Friday - December 02, 2016 Filed in: Art
One of the great tragedies of art history is that there have been so few successful female artists over the centuries. The combination of social mores, domestic responsibilities, and institutional obstacles meant that talented women were forced to channel their creative energy into more “female” arts, leaving painting, sculpture, and architecture to generations of studio-trained men.
By Artemisia Gentileschi - http://artchive.com/artchive/G/gentileschi/gent_judith.jpg.html, Public Domain, Link
One of the most interesting exceptions is Artemisia Gentilischi, the 17th century Baroque painter who is known for her dramatic, expressive style which was heavily influenced by Caravaggio, and the subject of the “Artemisia Gentileschi and Her Time” exhibit in Rome's Museo di Roma in Palazzo Braschi
, open now until May 7th, 2017. Read More...
Wednesday - November 30, 2016 Filed in: Food
There's nothing like a touch of Italy on the holiday table, from great hard-to-find wines to local specialties like truffle sauce or extra virgin olive oil carefully tucked away and carried back in luggage from your latest trip
. If you've exhausted your vacation cupboard by the time Christmas rolls around, preparing a traditional dish can add a bit of old world glamour to your table.
(Photo by Concierge in Umbria via Flickr)
Though a towering plate of pasta may be too much of a departure from tradition for your holiday feast, even the most old school guests will appreciate an Italian dessert. Like all Italian food, Italy's desserts are relatively simple and must be made with the best fresh ingredients. Here are a few crowd-pleasers sure to bring just the right touch of the Bel Paese to your holiday celebration this year: Read More...
Friday - November 18, 2016 Filed in: Wine
A large number of Italy's most innovative wineries are run by women. We have been so struck by the excellent wines they are producing that we began collecting their labels for our home cellar a few years ago.
(Photo by Michela Simoncini via Flickr)
Though there has been an association for women winemakers
in Italy since 1988, and we have been searching out these interesting vintners for years, the recent increase of women in the Italian wine industry has begun to catch the attention of the international press
Many of these female entrepeneurs have taken over family wineries, pairing tradition with progress, but others have founded new estates and built up their reputation from scratch. We often include these women-run wineries on our Italian travel itineraries that focus on food and wine. From organic to biodynamic, from Trentino to Sicily, from Prosecco to Chianti Classico, there is a wine to suit all tastes and budgets from Italy's donne del vino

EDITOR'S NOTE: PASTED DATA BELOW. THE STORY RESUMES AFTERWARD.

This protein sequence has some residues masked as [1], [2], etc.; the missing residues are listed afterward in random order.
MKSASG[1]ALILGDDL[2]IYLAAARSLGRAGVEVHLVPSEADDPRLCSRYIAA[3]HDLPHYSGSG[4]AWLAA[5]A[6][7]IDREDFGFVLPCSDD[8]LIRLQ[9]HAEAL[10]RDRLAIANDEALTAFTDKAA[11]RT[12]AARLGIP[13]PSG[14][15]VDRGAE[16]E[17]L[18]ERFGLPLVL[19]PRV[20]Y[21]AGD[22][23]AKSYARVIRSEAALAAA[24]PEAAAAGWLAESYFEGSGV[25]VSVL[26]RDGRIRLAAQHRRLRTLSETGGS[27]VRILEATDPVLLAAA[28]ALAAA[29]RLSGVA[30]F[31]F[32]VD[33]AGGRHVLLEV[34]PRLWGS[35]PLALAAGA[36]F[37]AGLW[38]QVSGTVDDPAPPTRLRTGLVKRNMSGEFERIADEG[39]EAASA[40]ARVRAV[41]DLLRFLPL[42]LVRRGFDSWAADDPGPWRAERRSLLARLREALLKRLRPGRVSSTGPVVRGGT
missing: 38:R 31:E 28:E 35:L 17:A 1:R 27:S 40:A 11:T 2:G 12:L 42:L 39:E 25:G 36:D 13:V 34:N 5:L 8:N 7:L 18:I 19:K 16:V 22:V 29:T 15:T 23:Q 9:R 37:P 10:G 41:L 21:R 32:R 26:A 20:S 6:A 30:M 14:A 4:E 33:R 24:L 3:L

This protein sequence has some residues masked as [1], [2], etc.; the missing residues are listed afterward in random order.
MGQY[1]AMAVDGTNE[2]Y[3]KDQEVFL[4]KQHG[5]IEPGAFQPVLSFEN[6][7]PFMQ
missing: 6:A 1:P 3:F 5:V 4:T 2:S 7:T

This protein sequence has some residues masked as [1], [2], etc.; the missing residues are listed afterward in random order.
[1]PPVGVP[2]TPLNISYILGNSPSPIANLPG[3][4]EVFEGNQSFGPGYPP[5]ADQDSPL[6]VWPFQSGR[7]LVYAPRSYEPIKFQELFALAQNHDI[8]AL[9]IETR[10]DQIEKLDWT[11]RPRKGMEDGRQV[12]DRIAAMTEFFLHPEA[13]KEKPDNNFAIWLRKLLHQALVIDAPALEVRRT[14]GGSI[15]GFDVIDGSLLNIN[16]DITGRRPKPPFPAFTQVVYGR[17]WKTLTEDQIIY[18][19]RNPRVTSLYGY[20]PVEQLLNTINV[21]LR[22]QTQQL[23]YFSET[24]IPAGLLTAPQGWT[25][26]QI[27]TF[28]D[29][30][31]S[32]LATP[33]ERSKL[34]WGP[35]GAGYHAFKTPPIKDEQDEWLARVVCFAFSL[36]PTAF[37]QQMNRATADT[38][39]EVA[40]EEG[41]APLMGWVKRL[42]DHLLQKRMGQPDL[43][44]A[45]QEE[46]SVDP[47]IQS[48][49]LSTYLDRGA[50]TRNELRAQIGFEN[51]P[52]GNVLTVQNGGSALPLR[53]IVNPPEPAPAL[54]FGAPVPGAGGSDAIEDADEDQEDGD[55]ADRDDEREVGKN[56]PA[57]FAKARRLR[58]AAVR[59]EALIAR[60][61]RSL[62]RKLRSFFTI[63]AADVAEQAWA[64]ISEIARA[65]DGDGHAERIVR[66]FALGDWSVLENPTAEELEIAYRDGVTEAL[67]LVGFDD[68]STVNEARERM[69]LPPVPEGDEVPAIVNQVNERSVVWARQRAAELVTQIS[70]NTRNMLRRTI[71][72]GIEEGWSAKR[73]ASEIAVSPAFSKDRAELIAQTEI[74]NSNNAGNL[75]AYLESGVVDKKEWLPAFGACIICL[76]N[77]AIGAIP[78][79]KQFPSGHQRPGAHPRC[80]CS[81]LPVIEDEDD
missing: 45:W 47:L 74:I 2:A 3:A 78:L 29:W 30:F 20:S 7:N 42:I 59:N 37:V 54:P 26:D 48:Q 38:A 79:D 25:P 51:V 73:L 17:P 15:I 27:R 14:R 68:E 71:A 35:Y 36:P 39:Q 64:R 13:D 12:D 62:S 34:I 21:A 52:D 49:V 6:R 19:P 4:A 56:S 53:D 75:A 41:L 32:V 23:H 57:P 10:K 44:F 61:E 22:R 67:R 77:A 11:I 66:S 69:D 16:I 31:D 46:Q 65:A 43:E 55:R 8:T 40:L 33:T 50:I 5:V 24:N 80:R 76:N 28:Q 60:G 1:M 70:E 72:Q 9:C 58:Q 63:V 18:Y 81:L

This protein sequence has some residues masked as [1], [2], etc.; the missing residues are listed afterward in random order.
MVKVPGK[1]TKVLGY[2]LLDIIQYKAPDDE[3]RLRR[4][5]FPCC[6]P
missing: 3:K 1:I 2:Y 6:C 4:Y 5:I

Here are a few of our favorites: Read More...
Wednesday - November 16, 2016 Filed in: Iconic Italy
The heart of an Italian home is the kitchen, and the heart of an Italian neighborhood, town, or city is the piazza. Just like the kitchen, the piazza is where family, friends, and neighbors congregate. They exchange news, participate in public celebrations and events, shop at the weekly market, or simply while away the hours with espresso
, an aperitivo
, or a gelato
...since no piazza is complete without a bar
In addition to being the hub of local life, Italy's piazzas have historically served as the focal point of the town's political and religious life. The central piazza of each town or small city is usually where the municipal building and the main cathedral are located, as well as the residences of the most important local nobility and clergy, often dating back centuries.
(Photo by Concierge in Umbria via Flickr)
In the past, wealthy and influential towns and cities also used their main piazza to showcase their power by commissioning monumental fountains or statues as decoration to impress visitors and citizens alike. From soaring church spires to humble cafe tables, the piazza encompasses the most important touchstones of Italian life and culture.
Here are five of the most iconic and beautiful piazzas in Italy, each embodying the essence of their city or town: Read More...
Thursday - November 03, 2016 Filed in: Florence
Though Florence's Arno is a picturesquely placid river most of the time - the perfect spot for a sunset row
or the backdrop for a romantic snapshot from the Ponte Vecchio - once every few years an exceptionally heavy rain passes through Tuscany and the river rises and swells, flooding its banks and almost reaching the level of its historic bridges and retaining walls. It is during these tense hours that Italy is reminded of one of its most destructive natural disasters in the last century: the flooding of Florence on November 4th, 1966.
Pubblico dominio, Collegamento
The Arno has overflowed its banks many times throughout history, but this flood was one of the most devastating, killing 17 Florentines (and 18 others in neighboring towns) and leaving thousands of families homeless. Countless works of art, antique books, and historic documents were lost or damaged by the water and mud that flooded the lower levels of the city's churches, libraries, and archives, some of which have yet to be restored.
Di Ricce - Opera propria, Pubblico dominio, Collegamento
Decades have passed since that terrible day, but traces of the flood still remain in the city, both physically and in the living memory of its citizens. Read More...